Friday, November 14, 2008
Carlisle School seeks MCAS improvements for grades 4, 5, and 6
In an effort to boost scores on the fourth, fifth and sixth grade Massachusetts Comprehensive Assessment System (MCAS) tests, students will be trained in techniques for “open response” questions. Carlisle School Superintendent Marie Doyle presented the school’s MCAS results at the November 5 Carlisle School Committee meeting. (The presentation can be viewed at: www.carlisle.k12.ma.us/district/superintendent/MCAS11-4.htm; see also “State releases Carlisle School MCAS results,” Mosquito, October 3.)
The superintendent’s comparison of scores between the Carlisle School and 21 other schools indicated Carlisle ranked in the bottom fourth for those in grades 4, 5 and 6 (with the exception of sixth-grade math). “The students appear weaker there than in other grades,” explained Middle School Principal Joyce Mehaffey, but, she noted, they are being tested on an accumulation of knowledge from earlier grades as well as what is learned in the students’ current grades. “Clearly a foundation is being built, but it needs to be stronger. We are doing a really good job by seventh and eighth grade, but we are not happy with what is happening in the intermediate grades.”
Doyle noted the improvement in fourth-grade math over previous years and attributes the improvement to the math curriculum review and a focus on open response questions on the math MCAS.
Mehaffey said grade level team meetings are being held to discuss strategies for strengthening students’ skills in open response questions. This type of question, which appears in ELA, Math and Science tests, requires students to read a passage, and write a short essay in response to criteria specified in the question. The responses are graded on a scale from zero to four. Students have lost points in their responses when they have not addressed all the criteria in the question, even if their response is well written. “It is not creative writing,” said Mehaffey.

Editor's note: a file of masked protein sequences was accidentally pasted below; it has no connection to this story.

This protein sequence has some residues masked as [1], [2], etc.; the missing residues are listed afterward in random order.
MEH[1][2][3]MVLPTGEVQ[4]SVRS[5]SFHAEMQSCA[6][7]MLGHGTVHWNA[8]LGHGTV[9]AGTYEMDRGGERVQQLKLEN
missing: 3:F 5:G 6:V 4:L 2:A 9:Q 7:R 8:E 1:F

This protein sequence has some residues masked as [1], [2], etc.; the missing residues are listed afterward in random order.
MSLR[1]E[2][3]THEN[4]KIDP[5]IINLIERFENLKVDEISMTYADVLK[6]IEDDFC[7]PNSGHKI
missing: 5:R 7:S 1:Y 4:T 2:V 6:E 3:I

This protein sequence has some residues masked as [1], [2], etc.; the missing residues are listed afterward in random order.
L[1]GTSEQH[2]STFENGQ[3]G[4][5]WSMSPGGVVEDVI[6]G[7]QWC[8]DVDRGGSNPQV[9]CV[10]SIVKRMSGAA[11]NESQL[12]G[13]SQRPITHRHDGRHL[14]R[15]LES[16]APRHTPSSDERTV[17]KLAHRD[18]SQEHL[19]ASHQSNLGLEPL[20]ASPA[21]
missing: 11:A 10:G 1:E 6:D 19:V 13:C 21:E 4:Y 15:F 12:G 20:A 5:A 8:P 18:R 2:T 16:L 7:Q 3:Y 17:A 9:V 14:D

Five staff members attended an assessment conference recently, reported Elementary Principal Patrice Hurley. “That conference ... really pulled together all the things we have been talking about in terms of helping our students with writing,” she explained. “It was a wonderful conference.” Hurley said that the techniques learned will be used to assess how well students are learning to answer open response questions. Doyle said that students need to “learn how to take the writing test.” They need to be taught how to get all four points on an open response question, and not to put in their own opinions when they write.
Committee member Louis Salemy commented, “I’m very concerned we are teaching to the test.” CSC member Dale Ryder commented about the middle grades, “Parents would say that there’s not enough focus on teaching kids how to write.” Committee member Bill Fink suggested parents should “encourage their kids to read and should read to their kids.”
Salemy requested a presentation from Literacy Specialists, Steve Bober and Susan LaPorte, on the work they are doing to support improvement in the open response questions. “You want the school performing at its highest level,” he said. Doyle replied she was optimistic students’ scores would improve. ∆
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